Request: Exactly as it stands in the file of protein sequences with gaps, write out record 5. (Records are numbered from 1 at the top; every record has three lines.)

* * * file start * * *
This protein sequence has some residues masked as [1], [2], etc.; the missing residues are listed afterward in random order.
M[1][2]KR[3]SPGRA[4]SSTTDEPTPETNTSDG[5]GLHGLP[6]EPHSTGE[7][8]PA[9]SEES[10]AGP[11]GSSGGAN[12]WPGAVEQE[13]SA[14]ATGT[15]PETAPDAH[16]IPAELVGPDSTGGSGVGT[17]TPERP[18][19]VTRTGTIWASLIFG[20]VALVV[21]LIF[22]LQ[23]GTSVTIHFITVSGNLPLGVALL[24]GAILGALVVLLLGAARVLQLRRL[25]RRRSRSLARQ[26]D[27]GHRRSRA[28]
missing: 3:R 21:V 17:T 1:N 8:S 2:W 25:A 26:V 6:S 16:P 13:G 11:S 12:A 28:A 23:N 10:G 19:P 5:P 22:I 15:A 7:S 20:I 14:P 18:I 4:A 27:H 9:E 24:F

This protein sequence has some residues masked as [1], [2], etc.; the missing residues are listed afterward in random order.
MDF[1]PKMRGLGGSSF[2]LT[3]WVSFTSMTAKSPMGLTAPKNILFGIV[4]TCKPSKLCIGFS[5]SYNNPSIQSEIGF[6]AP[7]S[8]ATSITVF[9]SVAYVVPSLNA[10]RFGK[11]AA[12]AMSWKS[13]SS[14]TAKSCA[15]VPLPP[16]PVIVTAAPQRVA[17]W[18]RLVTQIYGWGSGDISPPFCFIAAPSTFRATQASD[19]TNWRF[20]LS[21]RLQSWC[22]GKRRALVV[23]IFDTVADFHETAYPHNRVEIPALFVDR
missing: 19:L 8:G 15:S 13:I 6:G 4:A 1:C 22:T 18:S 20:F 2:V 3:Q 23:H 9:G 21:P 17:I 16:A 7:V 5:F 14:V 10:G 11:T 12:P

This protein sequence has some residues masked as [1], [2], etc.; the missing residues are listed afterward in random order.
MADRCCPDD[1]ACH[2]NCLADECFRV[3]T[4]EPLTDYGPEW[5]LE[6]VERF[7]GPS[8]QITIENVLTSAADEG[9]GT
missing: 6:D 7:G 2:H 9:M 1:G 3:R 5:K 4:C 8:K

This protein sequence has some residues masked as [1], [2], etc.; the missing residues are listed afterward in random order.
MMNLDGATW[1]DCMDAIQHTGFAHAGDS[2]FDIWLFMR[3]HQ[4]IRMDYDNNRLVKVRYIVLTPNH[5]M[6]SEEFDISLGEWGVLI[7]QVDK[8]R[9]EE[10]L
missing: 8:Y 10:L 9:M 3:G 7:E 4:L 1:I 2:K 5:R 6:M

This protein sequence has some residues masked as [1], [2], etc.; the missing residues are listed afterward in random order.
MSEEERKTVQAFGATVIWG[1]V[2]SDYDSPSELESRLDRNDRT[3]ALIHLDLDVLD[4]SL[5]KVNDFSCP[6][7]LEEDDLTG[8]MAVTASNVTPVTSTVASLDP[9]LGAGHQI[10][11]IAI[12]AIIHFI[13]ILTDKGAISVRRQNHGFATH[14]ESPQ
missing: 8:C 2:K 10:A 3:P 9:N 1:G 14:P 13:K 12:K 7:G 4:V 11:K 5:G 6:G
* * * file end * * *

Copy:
This protein sequence has some residues masked as [1], [2], etc.; the missing residues are listed afterward in random order.
MSEEERKTVQAFGATVIWG[1]V[2]SDYDSPSELESRLDRNDRT[3]ALIHLDLDVLD[4]SL[5]KVNDFSCP[6][7]LEEDDLTG[8]MAVTASNVTPVTSTVASLDP[9]LGAGHQI[10][11]IAI[12]AIIHFI[13]ILTDKGAISVRRQNHGFATH[14]ESPQ
missing: 8:C 2:K 10:A 3:P 9:N 1:G 14:P 13:K 12:K 7:G 4:V 11:K 5:G 6:G